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Healthy Eating Tips that Don’t Cost a Lot

Healthy Eating Tips that Don’t Cost a Lot

Whether you’re out of work as a result of the coronavirus pandemic or you simply cringe when you see food prices increasing due to lower supply and higher demand, you may feel like it’s harder than ever to stick to a healthy eating plan.

But the good news is you can still serve your family healthy meals and snacks without going over your budget – you just have to give meal planning a bit more thought than usual. And there’s good incentive to do so because it’s never been more important to eat healthy.

Eating foods rich in vitamins, minerals and antioxidants is good for you in more ways than you may realize. Healthy foods help protect against chronic diseases such as heart disease, diabetes and cancer. And they may also help boost your immune system – which helps better protect you from COVID-19 and other illnesses. A selection of healthy food, eaten in moderation, can also help you avoid weight gain, which is also good for your health.

Here are 10 healthy eating tips that won’t break the bank:

  1. Plan. Sit down once a week to plan meals and snacks. Look at what you already have in the house and what’s on sale and plan meals around those items.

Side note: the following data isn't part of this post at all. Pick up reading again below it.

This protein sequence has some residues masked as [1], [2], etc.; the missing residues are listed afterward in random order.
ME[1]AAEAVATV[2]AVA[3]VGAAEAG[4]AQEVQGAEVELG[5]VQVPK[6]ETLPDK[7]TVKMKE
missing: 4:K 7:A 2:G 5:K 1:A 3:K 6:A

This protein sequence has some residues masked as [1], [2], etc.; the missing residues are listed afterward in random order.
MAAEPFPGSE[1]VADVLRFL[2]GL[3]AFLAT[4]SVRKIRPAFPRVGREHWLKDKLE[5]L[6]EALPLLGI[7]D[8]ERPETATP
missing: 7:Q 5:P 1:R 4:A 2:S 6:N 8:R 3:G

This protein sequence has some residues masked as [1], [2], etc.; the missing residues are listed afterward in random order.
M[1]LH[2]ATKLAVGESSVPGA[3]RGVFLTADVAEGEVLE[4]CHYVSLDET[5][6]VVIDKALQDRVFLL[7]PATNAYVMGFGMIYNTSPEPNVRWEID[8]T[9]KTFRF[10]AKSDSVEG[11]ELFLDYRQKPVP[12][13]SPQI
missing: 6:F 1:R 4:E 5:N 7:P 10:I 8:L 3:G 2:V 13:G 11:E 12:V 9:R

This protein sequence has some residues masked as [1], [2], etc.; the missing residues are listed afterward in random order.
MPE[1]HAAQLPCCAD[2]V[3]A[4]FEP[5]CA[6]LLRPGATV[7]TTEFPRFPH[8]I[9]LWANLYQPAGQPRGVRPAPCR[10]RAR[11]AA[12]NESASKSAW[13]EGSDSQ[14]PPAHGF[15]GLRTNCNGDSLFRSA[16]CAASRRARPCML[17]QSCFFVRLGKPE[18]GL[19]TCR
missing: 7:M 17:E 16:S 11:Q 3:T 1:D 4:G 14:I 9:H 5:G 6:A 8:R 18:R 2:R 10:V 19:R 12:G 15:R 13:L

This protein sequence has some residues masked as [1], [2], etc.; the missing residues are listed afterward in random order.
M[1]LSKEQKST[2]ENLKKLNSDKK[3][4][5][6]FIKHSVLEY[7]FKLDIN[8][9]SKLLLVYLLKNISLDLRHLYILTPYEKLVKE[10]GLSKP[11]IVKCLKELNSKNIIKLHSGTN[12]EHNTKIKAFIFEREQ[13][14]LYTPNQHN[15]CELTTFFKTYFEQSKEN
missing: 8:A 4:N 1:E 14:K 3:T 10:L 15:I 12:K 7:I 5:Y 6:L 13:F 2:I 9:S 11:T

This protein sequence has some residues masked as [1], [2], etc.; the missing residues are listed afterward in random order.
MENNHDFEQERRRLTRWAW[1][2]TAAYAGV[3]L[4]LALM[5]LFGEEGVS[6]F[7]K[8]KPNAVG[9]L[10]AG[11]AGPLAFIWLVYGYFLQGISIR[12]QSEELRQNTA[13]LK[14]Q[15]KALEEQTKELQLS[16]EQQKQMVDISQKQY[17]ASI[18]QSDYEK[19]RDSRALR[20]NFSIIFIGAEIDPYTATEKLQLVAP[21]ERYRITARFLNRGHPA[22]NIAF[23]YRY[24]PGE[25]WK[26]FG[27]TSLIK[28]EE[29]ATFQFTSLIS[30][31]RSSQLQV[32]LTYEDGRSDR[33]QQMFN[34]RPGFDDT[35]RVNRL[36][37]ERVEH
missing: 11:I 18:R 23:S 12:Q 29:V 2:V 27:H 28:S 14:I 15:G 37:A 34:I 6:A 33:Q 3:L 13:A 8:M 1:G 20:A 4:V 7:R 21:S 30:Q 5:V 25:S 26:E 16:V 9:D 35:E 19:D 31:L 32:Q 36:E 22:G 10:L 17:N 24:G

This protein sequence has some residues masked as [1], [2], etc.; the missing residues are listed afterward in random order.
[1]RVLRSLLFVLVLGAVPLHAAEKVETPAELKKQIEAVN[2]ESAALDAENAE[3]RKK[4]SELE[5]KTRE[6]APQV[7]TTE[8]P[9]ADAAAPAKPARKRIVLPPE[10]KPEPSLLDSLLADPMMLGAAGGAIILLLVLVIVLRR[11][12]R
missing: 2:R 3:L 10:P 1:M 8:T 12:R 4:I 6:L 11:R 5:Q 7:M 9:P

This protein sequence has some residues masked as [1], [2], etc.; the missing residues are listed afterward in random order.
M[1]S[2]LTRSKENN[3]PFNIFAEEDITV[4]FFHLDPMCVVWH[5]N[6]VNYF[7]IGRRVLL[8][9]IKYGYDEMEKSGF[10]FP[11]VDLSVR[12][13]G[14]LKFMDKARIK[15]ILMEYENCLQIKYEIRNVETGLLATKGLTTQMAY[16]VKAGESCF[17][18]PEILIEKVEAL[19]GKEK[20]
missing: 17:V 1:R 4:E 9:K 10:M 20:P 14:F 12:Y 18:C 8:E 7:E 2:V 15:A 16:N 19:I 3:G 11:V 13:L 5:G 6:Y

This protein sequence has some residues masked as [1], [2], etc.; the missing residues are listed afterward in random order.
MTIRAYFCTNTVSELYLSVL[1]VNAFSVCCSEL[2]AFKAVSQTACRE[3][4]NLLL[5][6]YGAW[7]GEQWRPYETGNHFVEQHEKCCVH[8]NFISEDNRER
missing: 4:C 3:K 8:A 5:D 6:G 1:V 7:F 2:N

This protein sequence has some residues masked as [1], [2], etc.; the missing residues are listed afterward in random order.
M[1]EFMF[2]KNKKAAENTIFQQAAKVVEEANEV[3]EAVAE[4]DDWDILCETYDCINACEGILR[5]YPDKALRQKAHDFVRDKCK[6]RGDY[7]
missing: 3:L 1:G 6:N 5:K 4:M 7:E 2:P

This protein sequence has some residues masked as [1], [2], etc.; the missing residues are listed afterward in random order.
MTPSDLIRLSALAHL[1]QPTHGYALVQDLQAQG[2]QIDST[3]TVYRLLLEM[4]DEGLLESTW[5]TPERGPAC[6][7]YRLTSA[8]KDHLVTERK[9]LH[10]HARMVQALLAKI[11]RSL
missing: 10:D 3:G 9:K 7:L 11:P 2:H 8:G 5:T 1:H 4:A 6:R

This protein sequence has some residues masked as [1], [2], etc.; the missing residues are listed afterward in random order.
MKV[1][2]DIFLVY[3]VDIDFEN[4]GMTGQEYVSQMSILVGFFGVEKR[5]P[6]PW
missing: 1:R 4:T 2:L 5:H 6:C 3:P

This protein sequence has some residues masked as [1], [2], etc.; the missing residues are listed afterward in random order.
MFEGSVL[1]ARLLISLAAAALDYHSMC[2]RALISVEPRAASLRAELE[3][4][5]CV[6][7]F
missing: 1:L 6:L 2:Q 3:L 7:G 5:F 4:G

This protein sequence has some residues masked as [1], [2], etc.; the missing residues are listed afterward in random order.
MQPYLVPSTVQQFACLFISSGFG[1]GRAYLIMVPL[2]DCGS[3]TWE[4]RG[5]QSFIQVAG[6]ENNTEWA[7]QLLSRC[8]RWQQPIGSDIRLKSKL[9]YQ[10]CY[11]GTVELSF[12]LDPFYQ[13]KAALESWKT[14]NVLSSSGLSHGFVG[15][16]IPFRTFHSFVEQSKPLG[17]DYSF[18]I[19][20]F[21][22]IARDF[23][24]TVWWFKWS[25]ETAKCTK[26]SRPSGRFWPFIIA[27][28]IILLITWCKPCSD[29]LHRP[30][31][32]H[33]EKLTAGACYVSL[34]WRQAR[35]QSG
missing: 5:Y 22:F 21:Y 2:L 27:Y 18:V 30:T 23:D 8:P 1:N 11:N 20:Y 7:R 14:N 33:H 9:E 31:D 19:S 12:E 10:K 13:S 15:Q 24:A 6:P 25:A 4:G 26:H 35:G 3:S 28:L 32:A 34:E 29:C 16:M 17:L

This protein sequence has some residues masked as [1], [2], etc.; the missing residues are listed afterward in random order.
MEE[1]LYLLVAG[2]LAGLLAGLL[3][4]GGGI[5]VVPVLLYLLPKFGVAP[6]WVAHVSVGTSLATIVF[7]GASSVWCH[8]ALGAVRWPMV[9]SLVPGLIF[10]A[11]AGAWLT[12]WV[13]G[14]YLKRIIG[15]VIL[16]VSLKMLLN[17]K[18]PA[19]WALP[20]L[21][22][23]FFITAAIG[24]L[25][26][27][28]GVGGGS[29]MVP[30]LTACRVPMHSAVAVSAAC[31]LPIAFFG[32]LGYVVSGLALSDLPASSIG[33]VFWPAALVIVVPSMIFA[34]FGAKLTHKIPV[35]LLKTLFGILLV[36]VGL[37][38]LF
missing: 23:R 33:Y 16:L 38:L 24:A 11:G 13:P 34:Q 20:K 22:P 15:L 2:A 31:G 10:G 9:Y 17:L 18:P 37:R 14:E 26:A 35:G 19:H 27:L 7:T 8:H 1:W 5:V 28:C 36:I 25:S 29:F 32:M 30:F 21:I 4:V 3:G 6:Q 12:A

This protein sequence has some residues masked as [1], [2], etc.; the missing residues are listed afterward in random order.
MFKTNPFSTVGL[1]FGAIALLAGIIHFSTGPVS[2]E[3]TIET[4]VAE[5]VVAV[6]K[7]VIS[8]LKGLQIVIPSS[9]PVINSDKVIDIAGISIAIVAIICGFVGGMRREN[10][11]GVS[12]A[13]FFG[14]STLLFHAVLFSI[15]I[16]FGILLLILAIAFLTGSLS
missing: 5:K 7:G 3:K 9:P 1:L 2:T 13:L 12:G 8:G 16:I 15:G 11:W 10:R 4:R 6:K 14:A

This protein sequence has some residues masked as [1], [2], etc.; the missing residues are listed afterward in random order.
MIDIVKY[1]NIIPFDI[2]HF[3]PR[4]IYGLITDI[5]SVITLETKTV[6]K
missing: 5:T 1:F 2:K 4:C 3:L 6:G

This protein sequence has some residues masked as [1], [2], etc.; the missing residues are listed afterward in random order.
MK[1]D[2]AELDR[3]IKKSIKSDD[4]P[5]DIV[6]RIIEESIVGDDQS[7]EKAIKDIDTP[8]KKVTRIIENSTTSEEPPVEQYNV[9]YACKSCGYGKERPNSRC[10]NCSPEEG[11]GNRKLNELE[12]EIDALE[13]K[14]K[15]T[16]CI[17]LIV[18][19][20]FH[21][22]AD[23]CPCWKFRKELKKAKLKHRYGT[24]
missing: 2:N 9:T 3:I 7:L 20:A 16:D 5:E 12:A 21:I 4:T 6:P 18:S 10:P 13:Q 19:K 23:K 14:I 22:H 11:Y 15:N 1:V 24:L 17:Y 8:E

2. Cook. Even when you buy more expensive ingredients, it’s usually cheaper to eat a home-cooked meal than to buy convenience foods at the store or grab a meal out.
  3. Make a list. If you head to the store with a list of what you need – and stick to it – you’ll be less tempted to make impulse purchases, which can blow your budget.
  4. Buy in-season. In-season produce is usually cheaper and tastes better.
  5. Use store brands. Most grocers sell products with their own label that taste just as good and are just as nutritious as name-brand food manufacturers but cost less.
  6. Stock up. When items you use are on sale, stock up but only if they have a long shelf life and they’re something you use.
  7. Find bargains. Look for discounted fresh food nearing its expiration date, but only buy if you can use or freeze it before it goes bad.
  8. Start from scratch. Convenience is expensive so buy unprocessed foods when possible. A bag of brown rice or dry beans costs less than flavored boxes of rice or beans – and they’re usually healthier, too.
  9. Compare honestly. When you add up how much you pay for unhealthy foods like soda, cookies, chips and frozen pizza, you’ll likely find it’s cheaper to buy real food than junk food.
  10. Eat more plants. Eating plant-based protein instead of meat a few times a week can save you some serious cash. A pound of lean ground beef costs about $6.00, while the same amount of tofu costs about $2.50 and a can of beans is usually under a dollar.

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